Stop everything: California might actually be proposing a law that could be beneficial, maybe. This is the state that in recent years has passed a law that redefined nearly all sex as rape — but only for college students, and is working to pass a bill that removes the sales tax from tampons because ... women.

But now the California legislature is considering a bill that would make it a felony for prosecutors to intentionally withhold or falsify evidence. Currently, these things are a mere misdemeanor.

I know what you're thinking. Just last week I was writing about how knee-jerk reaction bills are a bad idea. I still agree with that, and I also worry about over-criminalization, but I don't believe this bill is quite the same.

Prosecutors who subvert the process of justice are rarely punished. One of the most famous examples my readers will recognize is that of Mike Nifong, who schemed to ruin the lives of innocent young men (the Duke Lacrosse team) in order to win an election.

Though he manipulated the justice system at every step of the way, he only spent a day in jail. He was also disbarred, but considering what the kids he slandered and maliciously prosecuted faced, that hardly seems an adequate punishment.

In California, withholding and falsifying evidence seems to be an especially bad problem, writes C.J. Ciaramella of Reason.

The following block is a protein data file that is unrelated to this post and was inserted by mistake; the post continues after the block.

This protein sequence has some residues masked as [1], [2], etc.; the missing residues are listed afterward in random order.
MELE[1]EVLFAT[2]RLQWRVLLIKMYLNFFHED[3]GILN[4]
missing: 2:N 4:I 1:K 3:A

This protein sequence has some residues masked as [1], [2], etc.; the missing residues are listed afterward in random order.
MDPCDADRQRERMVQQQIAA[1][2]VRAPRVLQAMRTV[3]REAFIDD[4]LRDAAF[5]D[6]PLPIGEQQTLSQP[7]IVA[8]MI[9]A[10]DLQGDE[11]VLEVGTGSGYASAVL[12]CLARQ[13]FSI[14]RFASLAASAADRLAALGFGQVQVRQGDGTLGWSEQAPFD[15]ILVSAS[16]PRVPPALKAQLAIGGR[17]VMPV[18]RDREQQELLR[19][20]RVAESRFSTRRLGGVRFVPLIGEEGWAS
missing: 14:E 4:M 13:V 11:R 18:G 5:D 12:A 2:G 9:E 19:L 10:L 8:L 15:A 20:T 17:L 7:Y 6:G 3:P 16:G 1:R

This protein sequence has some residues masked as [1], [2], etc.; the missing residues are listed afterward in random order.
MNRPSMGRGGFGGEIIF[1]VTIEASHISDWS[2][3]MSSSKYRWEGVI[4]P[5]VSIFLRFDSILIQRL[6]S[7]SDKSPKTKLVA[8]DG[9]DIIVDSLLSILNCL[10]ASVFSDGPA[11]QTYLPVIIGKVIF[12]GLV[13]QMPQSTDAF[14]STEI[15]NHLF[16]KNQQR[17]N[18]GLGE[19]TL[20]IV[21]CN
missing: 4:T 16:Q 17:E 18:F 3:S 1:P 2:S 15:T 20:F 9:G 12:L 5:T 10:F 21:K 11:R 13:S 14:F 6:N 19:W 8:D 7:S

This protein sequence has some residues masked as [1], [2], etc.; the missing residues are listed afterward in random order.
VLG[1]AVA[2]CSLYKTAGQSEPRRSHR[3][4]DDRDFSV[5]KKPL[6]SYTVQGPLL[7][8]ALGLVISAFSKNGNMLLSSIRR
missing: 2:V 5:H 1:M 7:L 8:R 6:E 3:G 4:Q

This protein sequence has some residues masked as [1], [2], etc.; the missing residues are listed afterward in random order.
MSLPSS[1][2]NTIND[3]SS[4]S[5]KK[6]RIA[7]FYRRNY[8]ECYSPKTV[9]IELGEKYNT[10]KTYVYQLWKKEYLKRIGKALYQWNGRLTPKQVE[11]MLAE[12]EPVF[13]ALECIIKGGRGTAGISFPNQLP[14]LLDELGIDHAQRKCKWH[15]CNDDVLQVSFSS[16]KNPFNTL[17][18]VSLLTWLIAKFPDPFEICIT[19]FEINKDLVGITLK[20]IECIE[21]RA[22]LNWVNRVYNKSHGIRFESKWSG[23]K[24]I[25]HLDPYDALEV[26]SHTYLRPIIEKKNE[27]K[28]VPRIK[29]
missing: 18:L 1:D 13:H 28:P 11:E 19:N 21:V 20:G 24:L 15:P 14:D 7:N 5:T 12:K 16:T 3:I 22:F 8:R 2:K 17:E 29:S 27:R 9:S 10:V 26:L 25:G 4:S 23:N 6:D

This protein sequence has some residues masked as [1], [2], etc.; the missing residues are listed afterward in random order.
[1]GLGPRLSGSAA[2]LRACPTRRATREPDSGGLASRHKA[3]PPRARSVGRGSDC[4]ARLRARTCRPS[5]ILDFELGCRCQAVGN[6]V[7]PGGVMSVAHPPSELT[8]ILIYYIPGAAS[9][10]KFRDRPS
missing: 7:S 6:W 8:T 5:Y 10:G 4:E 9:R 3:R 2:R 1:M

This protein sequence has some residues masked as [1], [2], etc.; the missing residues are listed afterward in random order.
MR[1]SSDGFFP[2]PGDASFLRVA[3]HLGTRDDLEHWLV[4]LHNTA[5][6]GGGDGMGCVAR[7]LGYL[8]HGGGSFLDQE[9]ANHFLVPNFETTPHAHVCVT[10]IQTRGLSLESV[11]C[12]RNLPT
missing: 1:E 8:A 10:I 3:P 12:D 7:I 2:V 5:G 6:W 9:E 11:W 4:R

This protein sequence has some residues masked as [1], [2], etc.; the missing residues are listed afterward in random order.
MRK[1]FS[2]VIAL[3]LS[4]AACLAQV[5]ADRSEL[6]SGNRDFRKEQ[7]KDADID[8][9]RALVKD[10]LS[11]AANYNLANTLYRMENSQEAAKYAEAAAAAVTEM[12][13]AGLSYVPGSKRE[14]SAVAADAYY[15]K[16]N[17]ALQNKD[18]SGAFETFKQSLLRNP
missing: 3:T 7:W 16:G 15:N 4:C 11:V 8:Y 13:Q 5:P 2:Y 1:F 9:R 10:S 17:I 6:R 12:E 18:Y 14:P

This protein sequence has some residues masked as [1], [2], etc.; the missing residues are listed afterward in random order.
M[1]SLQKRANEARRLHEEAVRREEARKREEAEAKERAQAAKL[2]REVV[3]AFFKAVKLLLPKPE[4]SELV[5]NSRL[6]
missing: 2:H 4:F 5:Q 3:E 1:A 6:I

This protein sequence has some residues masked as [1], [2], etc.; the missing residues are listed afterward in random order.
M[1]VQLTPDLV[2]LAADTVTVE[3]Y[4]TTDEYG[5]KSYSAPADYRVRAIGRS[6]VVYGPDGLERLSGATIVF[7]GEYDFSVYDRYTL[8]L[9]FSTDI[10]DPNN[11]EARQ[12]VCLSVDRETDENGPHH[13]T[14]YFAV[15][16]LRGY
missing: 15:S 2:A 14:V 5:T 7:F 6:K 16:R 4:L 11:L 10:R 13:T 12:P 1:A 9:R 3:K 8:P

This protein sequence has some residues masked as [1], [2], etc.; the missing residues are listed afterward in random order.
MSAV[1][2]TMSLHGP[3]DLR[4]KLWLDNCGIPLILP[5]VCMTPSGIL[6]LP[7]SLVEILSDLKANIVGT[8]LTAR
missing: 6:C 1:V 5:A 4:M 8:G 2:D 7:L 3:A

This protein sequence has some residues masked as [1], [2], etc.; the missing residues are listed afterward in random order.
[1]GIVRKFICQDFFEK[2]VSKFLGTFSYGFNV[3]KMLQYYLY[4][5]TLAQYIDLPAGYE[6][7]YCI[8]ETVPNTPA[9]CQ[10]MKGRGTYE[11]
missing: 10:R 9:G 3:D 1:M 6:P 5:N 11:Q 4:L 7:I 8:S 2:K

"The justice system in Orange County, Calif., has been under intense public scrutiny since 2014, when a public defender in the capital murder case of Scott Dekraai revealed that the district attorney's office and sheriff's department had been operating a secret jailhouse informant program for years, and hiding that fact from judges and defense attorneys," Ciaramella wrote.

Ciaramella also pointed to a 2010 study from the Northern California Innocence Project that found prosecutorial misconduct to be a "critical" problem.

He also gave the examples of Deputy District Attorney Robert Murray Alan, who confessed to falsifying a transcript but was only suspended from the bar for one-month, and of Former Kern County District Attorney Ed Jakers, who faced no punishment for wrongly putting 25 men in prison over false child sex abuse charges.

So I don't believe this is a knee-jerk reaction to a single case that I don't like. This is a systemic problem in California, and likely elsewhere in the U.S. Certainly, making it a felony to withhold or falsify evidence won't make a difference if the state doesn't enforce the law, as it is currently failing to do with this crime being a misdemeanor. But perhaps the new severity of the punishment will give added weight to the seriousness of the crime.

Even without this law, the justice system needs to take more seriously the twisting and exclusion of evidence.

Ashe Schow is a commentary writer for the Washington Examiner.